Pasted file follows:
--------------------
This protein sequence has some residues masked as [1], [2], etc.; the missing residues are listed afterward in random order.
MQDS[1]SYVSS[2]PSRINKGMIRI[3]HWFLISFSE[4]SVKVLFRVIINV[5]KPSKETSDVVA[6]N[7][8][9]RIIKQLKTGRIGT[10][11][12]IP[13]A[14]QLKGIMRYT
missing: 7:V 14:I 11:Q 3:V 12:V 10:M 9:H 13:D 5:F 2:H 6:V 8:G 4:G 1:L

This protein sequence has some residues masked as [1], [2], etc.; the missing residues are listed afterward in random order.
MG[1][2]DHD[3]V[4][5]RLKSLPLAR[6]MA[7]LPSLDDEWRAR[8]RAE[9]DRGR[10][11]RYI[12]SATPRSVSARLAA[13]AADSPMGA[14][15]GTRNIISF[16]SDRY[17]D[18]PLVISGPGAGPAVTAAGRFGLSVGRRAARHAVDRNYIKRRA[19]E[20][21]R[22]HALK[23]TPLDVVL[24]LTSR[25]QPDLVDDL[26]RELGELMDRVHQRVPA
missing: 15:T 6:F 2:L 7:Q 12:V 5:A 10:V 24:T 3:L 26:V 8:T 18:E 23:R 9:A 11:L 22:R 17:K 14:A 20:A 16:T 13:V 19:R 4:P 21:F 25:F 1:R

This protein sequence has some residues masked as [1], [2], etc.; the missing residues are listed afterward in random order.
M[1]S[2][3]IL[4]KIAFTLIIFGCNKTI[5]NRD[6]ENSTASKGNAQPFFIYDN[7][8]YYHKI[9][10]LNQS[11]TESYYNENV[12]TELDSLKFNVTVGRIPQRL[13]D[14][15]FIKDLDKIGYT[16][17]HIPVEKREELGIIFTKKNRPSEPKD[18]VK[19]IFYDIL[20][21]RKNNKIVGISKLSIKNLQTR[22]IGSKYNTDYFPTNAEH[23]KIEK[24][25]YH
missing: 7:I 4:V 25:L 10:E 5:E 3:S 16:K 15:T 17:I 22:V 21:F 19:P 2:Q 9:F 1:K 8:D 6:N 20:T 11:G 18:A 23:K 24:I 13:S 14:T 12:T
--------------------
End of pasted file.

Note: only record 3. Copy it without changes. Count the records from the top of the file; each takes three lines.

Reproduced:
This protein sequence has some residues masked as [1], [2], etc.; the missing residues are listed afterward in random order.
M[1]S[2][3]IL[4]KIAFTLIIFGCNKTI[5]NRD[6]ENSTASKGNAQPFFIYDN[7][8]YYHKI[9][10]LNQS[11]TESYYNENV[12]TELDSLKFNVTVGRIPQRL[13]D[14][15]FIKDLDKIGYT[16][17]HIPVEKREELGIIFTKKNRPSEPKD[18]VK[19]IFYDIL[20][21]RKNNKIVGISKLSIKNLQTR[22]IGSKYNTDYFPTNAEH[23]KIEK[24][25]YH
missing: 7:I 4:V 25:L 10:E 5:E 3:S 16:K 15:T 17:I 22:V 21:F 19:P 2:Q 9:F 1:K 8:D 6:N 20:T 11:G 18:A 23:K 24:I 13:S 14:T 12:T